It is impressive not only to see the science of the South Pole but also to meet the people who work here and are rightfully proud of their contributions. Nothing is easy at the Pole, and everything has to be flown in. Equipment and buildings must be assembled and operated in incredibly cold conditions. It is about as difficult as it gets.
Our last stop of the day is at the South Pole itself, which is located near the headquarters building. Flags fly and there are plaques dedicated to Amundsen and Scott and their teams. We take some pictures but it has gotten even colder so no time is lost before we board the return flight to McMurdo and are on our way to base camp. Receding behind us is one of the most unique places in the world and I am glad to have lived to visit it.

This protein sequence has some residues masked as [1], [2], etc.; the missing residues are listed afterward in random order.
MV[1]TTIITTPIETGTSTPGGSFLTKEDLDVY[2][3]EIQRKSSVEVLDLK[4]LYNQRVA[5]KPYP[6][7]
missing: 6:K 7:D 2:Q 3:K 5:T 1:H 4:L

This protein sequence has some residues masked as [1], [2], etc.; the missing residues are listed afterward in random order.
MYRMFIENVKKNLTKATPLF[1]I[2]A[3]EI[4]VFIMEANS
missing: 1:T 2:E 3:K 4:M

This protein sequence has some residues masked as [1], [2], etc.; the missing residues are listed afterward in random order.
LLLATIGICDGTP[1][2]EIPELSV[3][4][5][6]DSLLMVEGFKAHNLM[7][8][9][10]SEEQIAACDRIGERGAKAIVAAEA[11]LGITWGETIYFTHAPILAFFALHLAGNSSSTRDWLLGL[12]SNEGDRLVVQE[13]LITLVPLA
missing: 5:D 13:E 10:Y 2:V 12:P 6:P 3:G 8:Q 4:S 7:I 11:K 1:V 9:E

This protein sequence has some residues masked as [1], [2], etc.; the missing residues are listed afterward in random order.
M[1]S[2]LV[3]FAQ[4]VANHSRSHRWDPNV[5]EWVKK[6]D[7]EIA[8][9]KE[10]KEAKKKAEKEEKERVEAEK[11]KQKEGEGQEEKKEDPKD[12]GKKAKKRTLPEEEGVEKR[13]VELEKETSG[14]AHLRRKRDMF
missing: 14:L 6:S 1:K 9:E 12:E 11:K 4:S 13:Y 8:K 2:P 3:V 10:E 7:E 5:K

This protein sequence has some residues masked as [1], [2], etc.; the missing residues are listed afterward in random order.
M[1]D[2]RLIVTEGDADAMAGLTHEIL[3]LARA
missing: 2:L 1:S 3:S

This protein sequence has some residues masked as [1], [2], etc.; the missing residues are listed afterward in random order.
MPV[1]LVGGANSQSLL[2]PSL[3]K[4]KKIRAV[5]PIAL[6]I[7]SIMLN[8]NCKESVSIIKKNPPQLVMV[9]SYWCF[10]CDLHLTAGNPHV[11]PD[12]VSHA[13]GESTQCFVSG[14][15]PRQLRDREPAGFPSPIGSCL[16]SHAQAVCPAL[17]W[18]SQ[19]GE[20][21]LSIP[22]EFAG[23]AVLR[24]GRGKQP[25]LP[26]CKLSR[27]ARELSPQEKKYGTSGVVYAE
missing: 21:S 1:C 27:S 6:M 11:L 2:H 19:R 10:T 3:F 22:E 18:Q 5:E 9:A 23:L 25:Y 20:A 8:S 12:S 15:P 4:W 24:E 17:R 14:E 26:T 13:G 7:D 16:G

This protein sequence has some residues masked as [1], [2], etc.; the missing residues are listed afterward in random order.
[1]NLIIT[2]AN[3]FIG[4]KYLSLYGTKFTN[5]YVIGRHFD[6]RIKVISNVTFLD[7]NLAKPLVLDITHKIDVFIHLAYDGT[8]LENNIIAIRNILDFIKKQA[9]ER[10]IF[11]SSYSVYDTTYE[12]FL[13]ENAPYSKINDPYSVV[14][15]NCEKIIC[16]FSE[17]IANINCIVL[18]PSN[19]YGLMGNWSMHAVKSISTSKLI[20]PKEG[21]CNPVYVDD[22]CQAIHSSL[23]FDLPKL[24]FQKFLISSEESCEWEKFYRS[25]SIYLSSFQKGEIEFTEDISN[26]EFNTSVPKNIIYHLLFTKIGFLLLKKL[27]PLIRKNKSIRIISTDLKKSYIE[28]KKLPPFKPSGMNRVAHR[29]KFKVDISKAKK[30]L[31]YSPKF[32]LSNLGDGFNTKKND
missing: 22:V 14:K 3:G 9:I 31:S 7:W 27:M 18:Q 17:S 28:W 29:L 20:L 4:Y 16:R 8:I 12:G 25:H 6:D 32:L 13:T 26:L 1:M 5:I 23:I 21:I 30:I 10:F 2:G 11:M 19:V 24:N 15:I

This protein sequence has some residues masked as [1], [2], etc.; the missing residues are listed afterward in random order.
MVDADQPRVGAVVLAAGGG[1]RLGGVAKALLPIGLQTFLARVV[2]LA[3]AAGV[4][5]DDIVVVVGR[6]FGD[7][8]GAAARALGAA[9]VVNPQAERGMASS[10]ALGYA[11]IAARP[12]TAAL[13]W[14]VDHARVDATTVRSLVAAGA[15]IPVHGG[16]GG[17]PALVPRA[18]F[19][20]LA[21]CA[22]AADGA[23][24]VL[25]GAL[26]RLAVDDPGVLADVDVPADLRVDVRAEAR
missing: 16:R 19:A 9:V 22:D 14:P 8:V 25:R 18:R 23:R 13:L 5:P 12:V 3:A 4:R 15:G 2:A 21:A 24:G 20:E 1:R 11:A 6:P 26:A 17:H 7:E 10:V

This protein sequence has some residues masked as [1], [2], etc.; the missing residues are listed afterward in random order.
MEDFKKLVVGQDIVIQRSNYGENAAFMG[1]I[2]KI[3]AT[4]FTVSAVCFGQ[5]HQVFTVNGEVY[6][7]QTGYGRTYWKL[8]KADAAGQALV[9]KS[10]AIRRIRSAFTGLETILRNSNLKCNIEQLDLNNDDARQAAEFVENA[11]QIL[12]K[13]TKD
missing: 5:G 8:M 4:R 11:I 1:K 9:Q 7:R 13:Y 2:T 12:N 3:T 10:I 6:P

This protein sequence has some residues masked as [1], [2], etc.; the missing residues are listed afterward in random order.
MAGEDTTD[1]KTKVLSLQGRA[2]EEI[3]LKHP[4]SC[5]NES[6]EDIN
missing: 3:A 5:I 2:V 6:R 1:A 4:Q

Upon our return at about 6:30 p.m. we have some free time. The temperature is milder at McMurdo and the bright sun energizes me to climb to the top of Observation Point looking out over McMurdo Sound and the station. Members of Scott’s expedition team who remained at base camp would look for his return from the Pole from this point and it is capped by a wooden cross to commemorate Scott and the others who never returned. Kristina Johnson and I climb to the top for the panoramic view that is stunning at this time of day. To commemorate our climb, I have brought along a Smithsonian flag which we fly briefly at the summit. A fitting end for a wonderful day.